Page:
Orthotopic heart transplant versus left ventricular assist device: A national comparison of cost and survival

Daniel P. Mulloy, Castigliano M. Bhamidipati, Matthew L. Stone, Gorav Ailawadi, Irving L. Kron, John A. Kern

Research output: Contribution to journalArticlepeer-review

80 Scopus citations


Objectives: Orthotopic heart transplantation is the standard of care for end-stage heart disease. Left ventricular assist device implantation offers an alternative treatment approach. Left ventricular assist device practice has changed dramatically since the 2008 Food and Drug Administration approval of the HeartMate II (Thoratec, Pleasanton, Calif), but at what societal cost? The present study examined the cost and efficacy of both treatments over time. Methods: All patients who underwent either orthotopic heart transplantation (n = 9369) or placement of an implantable left ventricular assist device (n = 6414) from 2005 to 2009 in the Nationwide Inpatient Sample were selected. The trends in treatment use, mortality, and cost were analyzed. Results: The incidence of orthotopic heart transplantation increased marginally within a 5-year period. In contrast, the annual left ventricular assist device implantation rates nearly tripled. In-hospital mortality from left ventricular assist device implantation decreased precipitously, from 42% to 17%. In-hospital mortality for orthotopic heart transplantation remained relatively stable (range, 3.8%-6.5%). The mean cost per patient increased for both orthotopic heart transplantation and left ventricular assist device placement (40% and 17%, respectively). With the observed increase in both device usage and cost per patient, the cumulative Left ventricular assist device cost increased 232% within 5 years (from $143 million to $479 million). By 2009, Medicare and Medicaid were the primary payers for nearly one half of all patients (orthotopic heart transplantation, 45%; left ventricular assist device, 51%). Conclusions: Since Food and Drug Administration approval of the HeartMate II, mortality after left ventricular assist device implantation has decreased rapidly, yet has remained greater than that after orthotopic heart transplantation. The left ventricular assist device costs have continued to increase and have been significantly greater than those for orthotopic heart transplantation. Because of the evolving healthcare economics climate, with increasing emphasis on the costs and comparative effectiveness, a concerted effort at LVAD cost containment and judicious usage is essential to preserve the viability of this invaluable treatment.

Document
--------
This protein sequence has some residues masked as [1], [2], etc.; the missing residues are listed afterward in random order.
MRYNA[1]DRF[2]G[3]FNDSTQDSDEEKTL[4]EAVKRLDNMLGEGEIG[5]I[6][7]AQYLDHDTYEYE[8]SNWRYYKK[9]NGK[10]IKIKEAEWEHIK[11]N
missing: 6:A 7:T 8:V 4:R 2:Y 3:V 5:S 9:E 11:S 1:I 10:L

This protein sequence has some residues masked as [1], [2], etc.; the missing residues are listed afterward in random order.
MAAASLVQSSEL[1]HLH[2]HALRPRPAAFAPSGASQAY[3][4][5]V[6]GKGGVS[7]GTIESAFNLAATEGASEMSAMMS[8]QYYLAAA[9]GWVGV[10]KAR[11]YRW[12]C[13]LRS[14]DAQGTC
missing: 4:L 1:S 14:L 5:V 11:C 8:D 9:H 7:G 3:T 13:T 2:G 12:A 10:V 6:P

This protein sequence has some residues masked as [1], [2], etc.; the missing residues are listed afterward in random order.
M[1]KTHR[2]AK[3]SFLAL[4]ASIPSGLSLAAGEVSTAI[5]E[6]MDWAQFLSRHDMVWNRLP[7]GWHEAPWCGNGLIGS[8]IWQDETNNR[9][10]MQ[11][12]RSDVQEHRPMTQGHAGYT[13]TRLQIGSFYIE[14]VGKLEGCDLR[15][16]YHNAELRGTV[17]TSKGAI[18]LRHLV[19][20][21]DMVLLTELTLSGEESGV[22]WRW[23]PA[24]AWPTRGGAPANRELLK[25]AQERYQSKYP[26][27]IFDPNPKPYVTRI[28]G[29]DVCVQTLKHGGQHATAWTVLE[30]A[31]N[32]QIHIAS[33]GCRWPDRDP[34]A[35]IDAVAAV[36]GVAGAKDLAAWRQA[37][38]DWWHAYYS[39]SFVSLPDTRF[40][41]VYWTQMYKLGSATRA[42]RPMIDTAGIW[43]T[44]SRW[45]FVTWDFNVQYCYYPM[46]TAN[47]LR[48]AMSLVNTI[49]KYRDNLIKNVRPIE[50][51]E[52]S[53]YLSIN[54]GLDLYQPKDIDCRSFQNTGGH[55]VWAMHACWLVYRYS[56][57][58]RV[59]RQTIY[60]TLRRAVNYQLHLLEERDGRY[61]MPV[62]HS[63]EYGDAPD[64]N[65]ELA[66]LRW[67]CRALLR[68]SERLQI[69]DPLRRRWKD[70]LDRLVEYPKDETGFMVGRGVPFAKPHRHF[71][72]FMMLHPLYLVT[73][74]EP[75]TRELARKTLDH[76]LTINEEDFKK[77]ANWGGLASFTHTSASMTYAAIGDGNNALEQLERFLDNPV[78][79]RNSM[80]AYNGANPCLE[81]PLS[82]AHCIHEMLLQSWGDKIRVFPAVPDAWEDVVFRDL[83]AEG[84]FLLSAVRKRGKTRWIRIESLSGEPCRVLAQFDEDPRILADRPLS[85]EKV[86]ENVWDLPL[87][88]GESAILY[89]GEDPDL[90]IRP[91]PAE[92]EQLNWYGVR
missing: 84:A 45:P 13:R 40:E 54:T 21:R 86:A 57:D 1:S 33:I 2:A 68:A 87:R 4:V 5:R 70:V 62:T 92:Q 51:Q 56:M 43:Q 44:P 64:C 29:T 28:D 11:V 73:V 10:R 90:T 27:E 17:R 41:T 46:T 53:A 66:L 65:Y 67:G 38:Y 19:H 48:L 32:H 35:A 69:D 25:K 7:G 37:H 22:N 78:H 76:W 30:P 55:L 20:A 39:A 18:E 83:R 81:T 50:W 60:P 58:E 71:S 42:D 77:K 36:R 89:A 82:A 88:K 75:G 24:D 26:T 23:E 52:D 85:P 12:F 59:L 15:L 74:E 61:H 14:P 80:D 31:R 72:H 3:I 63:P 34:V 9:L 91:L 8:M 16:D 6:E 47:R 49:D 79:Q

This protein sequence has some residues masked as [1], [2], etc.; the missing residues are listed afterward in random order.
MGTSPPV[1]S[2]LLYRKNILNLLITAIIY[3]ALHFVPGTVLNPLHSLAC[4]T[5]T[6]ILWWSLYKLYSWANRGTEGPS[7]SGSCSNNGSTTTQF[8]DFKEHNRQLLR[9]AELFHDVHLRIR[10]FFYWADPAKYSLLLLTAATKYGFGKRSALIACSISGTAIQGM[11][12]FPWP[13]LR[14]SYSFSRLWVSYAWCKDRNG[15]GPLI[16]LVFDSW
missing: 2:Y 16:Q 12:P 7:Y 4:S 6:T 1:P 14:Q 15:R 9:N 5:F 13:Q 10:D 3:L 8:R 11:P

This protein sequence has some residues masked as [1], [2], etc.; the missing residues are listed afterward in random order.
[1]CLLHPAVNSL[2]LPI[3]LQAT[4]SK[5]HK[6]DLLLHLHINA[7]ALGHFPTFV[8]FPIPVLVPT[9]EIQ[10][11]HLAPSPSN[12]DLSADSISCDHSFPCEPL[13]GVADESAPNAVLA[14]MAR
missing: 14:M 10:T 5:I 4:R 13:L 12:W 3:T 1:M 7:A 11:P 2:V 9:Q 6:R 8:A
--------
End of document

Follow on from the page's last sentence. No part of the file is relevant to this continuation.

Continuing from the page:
Original languageEnglish (US)
Pages (from-to)566-574
Number of pages9
JournalJournal of Thoracic and Cardiovascular Surgery
Issue number2
StatePublished - Feb 2013

ASJC Scopus subject areas

  • Surgery
  • Pulmonary and Respiratory Medicine
  • Cardiology and Cardiovascular Medicine


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